Luckily, I had not only saved the tapes, but the original DBX decoder. All these years, I had it in the garage. Had I not saved that, we couldn’t have played the tapes. It’s a two-pass thing: you code the tapes and then you have to play them back through that machine. We plugged the DBX in, put the tape on, and everything worked. We were stunned.
The score in the movie didn’t really get mixed in there very well, because we didn’t have the time or money to do it properly. That’s why I was so happy to get this out, because now you get to hear the way it sounded, finally.
There were a few years between Basket Case and Brain Damage (1988), the second film you scored for Frank Henenlotter—did you go back to being a working musician?
Gus Russo: Yeah, I was doing gigs, still. There was always going to be more movies, we were just waiting for the green light to do another one. They just rolled out Basket Case over a couple of years, because it played the midnight shows, at the Waverly [in New York City], and all around the country. They actually got a studio to give them a little more money for Brain Damage. So, we had a little bit of a budget—not much, but at least something. That’s why it looks a little better and sounds a little better. I was just doing my thing as a musician, and Edgar called and said, “We got the money! You ready for Brain Damage?” (laughs). So, we jumped on it, and that’s the way it went.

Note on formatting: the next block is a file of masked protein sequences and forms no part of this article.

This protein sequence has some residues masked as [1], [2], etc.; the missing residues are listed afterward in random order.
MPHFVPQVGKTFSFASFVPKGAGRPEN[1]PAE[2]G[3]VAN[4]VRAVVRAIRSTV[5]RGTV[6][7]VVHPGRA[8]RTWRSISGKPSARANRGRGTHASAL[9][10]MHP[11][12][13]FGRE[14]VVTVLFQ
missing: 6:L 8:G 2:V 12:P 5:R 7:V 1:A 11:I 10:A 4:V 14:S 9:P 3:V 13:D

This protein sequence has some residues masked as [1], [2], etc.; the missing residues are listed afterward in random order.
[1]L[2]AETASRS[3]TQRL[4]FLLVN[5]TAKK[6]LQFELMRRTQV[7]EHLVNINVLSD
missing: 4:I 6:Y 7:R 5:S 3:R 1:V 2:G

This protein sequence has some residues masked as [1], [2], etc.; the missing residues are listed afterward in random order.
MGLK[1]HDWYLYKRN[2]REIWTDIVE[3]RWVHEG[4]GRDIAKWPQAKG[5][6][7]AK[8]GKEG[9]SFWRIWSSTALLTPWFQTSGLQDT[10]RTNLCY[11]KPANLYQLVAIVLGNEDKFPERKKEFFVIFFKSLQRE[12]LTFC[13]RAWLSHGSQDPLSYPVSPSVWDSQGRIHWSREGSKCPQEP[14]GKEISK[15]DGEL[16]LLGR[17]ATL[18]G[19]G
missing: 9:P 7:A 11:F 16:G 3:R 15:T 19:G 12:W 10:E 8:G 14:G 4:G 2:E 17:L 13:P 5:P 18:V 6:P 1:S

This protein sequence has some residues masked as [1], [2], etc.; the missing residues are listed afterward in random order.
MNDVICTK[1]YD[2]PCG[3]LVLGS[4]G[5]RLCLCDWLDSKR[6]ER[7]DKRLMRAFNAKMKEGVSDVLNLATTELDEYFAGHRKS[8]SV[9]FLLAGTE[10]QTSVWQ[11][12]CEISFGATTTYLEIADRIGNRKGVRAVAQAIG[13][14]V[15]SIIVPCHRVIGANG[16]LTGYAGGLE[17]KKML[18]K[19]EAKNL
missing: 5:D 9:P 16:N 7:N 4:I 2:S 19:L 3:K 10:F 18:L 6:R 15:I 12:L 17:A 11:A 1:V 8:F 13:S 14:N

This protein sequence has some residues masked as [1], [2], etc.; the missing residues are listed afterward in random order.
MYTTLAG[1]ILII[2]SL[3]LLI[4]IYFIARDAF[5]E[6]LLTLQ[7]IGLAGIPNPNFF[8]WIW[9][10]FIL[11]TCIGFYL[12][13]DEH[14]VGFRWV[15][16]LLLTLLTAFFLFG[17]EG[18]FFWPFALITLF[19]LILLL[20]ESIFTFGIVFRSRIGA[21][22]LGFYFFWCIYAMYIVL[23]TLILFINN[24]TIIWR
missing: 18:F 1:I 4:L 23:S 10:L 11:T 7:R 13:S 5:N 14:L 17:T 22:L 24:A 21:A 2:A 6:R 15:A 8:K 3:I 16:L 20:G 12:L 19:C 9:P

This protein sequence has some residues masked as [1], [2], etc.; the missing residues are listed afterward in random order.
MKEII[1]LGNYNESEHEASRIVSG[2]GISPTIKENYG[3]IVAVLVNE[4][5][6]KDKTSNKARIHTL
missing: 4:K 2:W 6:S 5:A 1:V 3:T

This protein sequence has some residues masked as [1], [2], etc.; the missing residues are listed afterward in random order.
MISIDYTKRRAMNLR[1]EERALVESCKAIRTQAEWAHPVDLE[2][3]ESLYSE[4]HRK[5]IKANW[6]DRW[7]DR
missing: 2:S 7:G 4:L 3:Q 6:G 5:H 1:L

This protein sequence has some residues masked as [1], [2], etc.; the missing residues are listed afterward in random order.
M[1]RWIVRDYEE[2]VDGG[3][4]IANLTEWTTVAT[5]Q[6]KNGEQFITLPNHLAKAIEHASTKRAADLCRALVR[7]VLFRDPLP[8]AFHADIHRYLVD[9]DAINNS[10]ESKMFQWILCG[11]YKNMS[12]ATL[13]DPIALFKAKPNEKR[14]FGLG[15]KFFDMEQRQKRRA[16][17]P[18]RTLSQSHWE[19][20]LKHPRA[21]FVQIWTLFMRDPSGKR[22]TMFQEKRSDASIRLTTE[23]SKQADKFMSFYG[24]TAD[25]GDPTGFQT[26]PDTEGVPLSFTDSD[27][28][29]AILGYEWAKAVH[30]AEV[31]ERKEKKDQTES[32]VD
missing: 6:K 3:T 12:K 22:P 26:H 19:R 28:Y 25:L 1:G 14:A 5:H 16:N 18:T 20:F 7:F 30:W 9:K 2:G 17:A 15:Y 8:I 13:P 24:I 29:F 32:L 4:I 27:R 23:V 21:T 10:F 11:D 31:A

Around the time of the release of Brain Damage, Russo changed his career path, from musician with a couple of film scores under his belt, to John F. Kennedy assassination investigator. He’s now a leading expert on the subject, having worked on documentaries for major TV networks and penning a number of books about the assassination. He’s also written about the Chicago mafia. Check out his Amazon page.
Pre-order the Basket Case score on LP or cassette (both formats include a digital download card) via Terror Vision’s website. They’ve even got a special pre-order bundle, which includes the score plus assorted goodies. You can also buy the LP on Amazon.
Later in the year, Terror Vision will also be putting out Gus Russo’s previously unissued Brain Damage score on vinyl, and both works will be included on a single CD. Follow Terror Vision on Facebook and stay in the loop.
Here’s the premiere of Gus Russo’s “End Credits” from Basket Case:
Terror Vision’s trailer (NSFW):
Previously on Dangerous Minds:
Farting monsters?!?: The ‘unconventional’ ‘80s occult horror stinker, ‘Spookies’